Please subscribe devotional materials directly from Joel Osteen, Rick Warren, Kenneth Copeland, Joyce Meyer and Our Daily Bread Ministries official website. This site is mainly an archive of devotion materials for reference with sole purpose to encourage believers with the WORD of GOD and to invite many to turn to GOD through CHRIST JESUS as their Saviour and LORD.
Saying goodbye is hard—to family and friends, to a favorite and familiar place, to an occupation or livelihood.
In Luke 9:57-62 our Lord describes the cost of being His disciple. A would-be follower says to Jesus, “I will follow you, Lord; but first let me go back and say goodbye to my family.” Jesus responds, “No one who puts a hand to the plow and looks back is fit for service in the kingdom of God” (vv. 61-62). Is He asking His followers to say goodbye to everything and every relationship considered precious?
In the Chinese language there is no direct equivalent of the English word goodbye. The two Chinese characters used to translate this word really mean “see you again.” Becoming a disciple of Christ may sometimes mean others will reject us, but it does not mean we say goodbye to people in the sense that we are to forget all our past relationships. Saying goodbye means that God wants us to follow Him on His terms—wholeheartedly. Then we will see people again from the right perspective.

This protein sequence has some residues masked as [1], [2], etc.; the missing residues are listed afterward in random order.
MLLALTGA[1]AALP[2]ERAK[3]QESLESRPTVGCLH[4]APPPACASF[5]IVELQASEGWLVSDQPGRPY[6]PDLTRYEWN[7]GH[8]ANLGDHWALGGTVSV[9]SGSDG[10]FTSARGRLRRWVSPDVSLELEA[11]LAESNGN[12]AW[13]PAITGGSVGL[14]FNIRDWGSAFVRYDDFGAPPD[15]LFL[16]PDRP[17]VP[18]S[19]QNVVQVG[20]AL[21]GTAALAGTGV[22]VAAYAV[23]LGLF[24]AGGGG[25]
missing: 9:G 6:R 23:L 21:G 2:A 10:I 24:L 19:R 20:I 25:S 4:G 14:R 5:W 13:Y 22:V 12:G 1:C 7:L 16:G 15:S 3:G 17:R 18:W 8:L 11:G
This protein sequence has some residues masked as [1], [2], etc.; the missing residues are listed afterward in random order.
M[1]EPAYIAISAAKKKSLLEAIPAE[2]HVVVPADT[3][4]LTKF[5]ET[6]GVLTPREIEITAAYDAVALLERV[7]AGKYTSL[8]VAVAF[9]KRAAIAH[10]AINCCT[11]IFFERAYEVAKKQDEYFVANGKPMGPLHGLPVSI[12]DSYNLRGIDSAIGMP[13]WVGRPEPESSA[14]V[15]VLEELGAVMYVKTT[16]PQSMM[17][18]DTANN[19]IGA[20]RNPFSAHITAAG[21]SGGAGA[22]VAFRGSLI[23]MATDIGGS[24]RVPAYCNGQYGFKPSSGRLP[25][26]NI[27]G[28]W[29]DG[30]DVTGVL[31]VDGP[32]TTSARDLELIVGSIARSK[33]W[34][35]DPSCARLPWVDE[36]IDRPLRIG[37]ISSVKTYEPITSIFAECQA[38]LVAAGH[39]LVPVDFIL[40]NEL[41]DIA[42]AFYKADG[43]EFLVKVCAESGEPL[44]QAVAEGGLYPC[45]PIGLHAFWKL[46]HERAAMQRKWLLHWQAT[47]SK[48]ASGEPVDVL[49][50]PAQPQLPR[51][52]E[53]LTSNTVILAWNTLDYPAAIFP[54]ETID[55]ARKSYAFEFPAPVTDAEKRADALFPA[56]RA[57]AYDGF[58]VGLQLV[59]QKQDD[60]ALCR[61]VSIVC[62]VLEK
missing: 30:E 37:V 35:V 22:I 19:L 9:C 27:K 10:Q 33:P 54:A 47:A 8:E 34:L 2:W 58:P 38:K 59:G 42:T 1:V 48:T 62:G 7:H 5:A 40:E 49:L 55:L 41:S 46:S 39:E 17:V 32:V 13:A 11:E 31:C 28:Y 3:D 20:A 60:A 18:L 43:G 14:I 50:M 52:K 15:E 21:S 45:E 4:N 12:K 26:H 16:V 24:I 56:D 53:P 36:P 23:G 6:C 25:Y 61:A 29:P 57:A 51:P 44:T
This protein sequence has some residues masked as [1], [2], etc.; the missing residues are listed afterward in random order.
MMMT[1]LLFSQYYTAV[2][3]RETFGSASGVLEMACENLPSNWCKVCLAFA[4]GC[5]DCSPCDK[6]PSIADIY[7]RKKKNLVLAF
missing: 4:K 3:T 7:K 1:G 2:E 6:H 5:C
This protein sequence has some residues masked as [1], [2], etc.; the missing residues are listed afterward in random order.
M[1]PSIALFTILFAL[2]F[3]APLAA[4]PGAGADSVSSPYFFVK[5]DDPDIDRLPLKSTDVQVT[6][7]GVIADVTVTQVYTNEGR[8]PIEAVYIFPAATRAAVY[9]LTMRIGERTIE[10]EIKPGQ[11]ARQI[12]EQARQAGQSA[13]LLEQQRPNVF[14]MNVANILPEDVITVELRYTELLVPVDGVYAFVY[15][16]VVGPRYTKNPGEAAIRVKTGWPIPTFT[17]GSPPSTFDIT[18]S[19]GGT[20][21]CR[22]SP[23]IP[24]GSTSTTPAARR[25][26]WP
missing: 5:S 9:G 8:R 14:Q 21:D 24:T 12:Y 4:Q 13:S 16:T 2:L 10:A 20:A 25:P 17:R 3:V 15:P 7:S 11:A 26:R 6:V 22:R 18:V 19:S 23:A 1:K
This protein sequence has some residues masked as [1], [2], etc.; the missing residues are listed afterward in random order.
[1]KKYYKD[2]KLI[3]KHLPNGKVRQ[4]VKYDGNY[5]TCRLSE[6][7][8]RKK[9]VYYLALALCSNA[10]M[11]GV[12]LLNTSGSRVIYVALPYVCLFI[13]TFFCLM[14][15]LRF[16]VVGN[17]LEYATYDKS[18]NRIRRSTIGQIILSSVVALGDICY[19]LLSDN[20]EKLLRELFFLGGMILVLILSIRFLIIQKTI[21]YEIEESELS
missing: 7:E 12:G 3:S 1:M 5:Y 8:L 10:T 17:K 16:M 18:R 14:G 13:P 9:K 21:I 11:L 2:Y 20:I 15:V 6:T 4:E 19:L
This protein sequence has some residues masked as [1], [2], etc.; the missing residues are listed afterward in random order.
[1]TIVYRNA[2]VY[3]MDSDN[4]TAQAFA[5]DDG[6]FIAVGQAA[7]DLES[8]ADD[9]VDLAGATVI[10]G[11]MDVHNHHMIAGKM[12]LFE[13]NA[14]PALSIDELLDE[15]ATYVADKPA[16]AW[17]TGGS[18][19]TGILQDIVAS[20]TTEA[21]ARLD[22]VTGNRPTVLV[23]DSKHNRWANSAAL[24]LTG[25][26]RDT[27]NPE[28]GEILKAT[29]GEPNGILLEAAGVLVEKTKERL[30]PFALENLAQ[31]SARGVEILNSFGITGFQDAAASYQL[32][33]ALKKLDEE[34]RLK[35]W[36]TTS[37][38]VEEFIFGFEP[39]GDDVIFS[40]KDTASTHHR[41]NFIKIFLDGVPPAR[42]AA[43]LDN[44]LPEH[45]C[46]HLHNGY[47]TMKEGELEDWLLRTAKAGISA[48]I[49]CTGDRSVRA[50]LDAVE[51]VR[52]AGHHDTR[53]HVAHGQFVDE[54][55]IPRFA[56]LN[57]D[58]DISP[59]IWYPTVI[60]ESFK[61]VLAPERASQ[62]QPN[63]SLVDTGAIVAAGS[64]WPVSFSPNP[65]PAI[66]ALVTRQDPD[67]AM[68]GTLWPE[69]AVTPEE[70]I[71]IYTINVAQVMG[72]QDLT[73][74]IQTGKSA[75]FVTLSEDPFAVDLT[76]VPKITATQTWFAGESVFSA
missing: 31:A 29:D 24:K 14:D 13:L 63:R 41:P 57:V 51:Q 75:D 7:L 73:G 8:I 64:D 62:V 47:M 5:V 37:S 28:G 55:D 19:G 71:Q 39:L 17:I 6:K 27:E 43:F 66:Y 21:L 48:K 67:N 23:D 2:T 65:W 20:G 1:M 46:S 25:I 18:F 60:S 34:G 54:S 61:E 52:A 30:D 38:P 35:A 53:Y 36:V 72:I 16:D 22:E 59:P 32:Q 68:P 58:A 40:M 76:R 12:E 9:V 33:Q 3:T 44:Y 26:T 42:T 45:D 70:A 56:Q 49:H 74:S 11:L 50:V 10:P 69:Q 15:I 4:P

God wants the best for us, but we must allow Him to take priority over everything else.
Dear Lord, I want to follow You wholeheartedly. Help me not to place anything or anyone before You.
When we follow Jesus we get a new perspective.
Luke’s account of Christ’s earthly life and ministry has several key features that distinguish it from the other three gospel records (Matthew, Mark, John). First, it contains the longest and most detailed narrative of Jesus’s birth—including the announcement of Mary’s pregnancy (Luke 1–2). Second, Luke’s account has a significant focus on Jesus’s interactions with women (see Luke 8:1–3). Third, Luke places more emphasis on Jesus’s parables than the other gospels—it contains eighteen unique parables, including the Good Samaritan (10:25–37) and the Prodigal Son (15:11–32). If, as many scholars believe, Luke’s record was primarily written to a Greek audience, their focus on learning would certainly account for that emphasis. Finally, since Luke was a physician, we find interesting medical details that the other gospels don’t include (see 9:29; 10:34; 22:44).